My blog post is a little different this week, but hey, we can’t talk about stone resurfacing all the time right? Today, I want to write about my recent trip to Mexico where I had the opportunity to visit the Chichen Itza Mayan ruins. As you can imagine, it is breathtaking to see this ancient culture, but what I didn’t know was what a huge part limestone had to do with their civilization.
Just to remind you, limestone is a calcareous stone, which means that it reacts (etches) when it comes in contact with acid, ammonia and alcohol. Limestone can appear to have a consistent color or there are certain limestones that contain small fossils. Limestone is a popular material for both residential and commercial properties today.
As I stood in front of the ancient Temple of Kukulcan in Chichen Itza, the tour guide asked our group to start clapping our hands together in sync and loudly. As we did so, the ziggurat (or pyramid) surprisingly echoed a loud chirping sound! We all looked at the tour guide, wondering how this acoustic phenomenon was possible.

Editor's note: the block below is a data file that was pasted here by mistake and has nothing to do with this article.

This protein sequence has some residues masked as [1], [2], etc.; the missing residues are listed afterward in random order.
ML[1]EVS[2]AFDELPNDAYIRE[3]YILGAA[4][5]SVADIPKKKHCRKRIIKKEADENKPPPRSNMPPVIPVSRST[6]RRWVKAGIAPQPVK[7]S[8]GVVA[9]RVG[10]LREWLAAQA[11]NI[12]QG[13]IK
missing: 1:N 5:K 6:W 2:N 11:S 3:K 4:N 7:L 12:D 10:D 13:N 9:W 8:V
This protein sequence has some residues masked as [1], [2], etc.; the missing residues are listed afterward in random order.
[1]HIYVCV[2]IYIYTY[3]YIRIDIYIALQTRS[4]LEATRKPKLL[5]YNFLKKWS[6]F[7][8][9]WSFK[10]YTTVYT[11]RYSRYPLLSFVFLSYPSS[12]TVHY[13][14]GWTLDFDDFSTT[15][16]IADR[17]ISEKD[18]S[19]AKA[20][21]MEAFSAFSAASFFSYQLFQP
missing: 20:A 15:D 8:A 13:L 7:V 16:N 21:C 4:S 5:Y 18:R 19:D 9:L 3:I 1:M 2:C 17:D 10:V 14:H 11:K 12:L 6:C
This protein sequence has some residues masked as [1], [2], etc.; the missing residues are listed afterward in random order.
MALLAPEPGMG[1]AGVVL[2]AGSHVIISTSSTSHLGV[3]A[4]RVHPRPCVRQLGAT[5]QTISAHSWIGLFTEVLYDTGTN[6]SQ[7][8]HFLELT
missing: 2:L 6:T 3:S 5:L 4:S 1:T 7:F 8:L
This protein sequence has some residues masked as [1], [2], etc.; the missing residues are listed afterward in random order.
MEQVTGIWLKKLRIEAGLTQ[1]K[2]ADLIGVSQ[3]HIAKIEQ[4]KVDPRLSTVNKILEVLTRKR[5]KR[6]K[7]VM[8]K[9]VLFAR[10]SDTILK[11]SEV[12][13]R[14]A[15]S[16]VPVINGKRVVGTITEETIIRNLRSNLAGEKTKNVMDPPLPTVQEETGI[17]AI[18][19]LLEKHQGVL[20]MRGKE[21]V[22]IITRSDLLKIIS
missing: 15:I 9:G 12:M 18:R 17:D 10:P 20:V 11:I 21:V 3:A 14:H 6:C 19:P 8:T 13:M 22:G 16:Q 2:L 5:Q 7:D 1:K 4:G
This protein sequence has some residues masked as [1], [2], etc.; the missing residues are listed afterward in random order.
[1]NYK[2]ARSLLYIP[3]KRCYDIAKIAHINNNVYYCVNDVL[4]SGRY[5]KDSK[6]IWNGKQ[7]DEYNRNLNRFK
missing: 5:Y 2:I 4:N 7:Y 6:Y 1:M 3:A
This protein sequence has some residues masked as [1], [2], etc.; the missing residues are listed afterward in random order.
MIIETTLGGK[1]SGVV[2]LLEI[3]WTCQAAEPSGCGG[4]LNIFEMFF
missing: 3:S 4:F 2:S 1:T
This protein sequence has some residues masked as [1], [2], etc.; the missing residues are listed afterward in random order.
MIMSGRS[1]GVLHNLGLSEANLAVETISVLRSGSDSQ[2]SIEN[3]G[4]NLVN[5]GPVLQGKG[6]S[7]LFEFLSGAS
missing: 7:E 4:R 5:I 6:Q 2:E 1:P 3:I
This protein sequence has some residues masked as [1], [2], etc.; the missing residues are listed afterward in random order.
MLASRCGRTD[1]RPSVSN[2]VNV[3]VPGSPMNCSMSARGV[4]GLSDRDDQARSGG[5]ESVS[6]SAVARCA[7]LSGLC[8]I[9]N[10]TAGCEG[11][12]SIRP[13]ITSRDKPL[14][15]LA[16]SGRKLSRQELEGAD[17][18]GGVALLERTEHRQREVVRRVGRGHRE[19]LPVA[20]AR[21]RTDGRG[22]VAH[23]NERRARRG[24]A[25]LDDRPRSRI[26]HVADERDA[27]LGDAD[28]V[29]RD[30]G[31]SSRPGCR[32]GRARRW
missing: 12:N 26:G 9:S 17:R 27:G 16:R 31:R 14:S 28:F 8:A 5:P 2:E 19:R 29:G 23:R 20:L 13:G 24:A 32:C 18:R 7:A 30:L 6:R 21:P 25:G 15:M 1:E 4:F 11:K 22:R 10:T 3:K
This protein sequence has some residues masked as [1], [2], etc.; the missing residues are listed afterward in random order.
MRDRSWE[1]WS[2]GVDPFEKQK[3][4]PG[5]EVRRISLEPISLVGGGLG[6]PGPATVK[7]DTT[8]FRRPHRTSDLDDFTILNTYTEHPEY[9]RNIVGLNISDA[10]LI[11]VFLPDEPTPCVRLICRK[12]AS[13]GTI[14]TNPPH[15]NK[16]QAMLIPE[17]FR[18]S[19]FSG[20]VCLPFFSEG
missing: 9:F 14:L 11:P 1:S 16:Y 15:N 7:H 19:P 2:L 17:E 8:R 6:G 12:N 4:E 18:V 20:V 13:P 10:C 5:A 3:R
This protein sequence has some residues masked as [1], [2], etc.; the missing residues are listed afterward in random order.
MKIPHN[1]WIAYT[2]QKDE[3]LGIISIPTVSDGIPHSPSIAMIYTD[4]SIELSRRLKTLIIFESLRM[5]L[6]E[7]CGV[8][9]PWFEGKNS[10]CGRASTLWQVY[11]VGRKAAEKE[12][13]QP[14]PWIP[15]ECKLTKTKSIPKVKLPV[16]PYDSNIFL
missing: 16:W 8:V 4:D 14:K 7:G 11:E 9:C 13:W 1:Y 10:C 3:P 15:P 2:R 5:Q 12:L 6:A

She told us the chirping sound mimics the voice of the sacred quetzal bird. Apparently, the location of the limestone structures, the shape of the steps and the porosity of the limestone itself create this chirping echo effect. She went on to say there are acoustic qualities in the Mayan limestone architecture. The chirping echoes had a religious meaning to the Mayans. According to the tour guide, the Mayans could “hear their gods” when listening to this sound that resonated off the limestone structure.
I certainly am not a historian or expert in these matters, but this experience made me have an even deeper appreciation for limestone and all stones in general. Because these ancient cultures built their buildings and houses with natural stone, these constructions have survived thousands of years. It is so striking to see ancient structures, such as Chichen Itza, the pyramids of Egypt, the Coliseum in Rome and the Acropolis in Athens, still standing in our modern world. What a strong, beautiful and powerful building material that not only our ancestors used, but also we use in our homes and buildings today.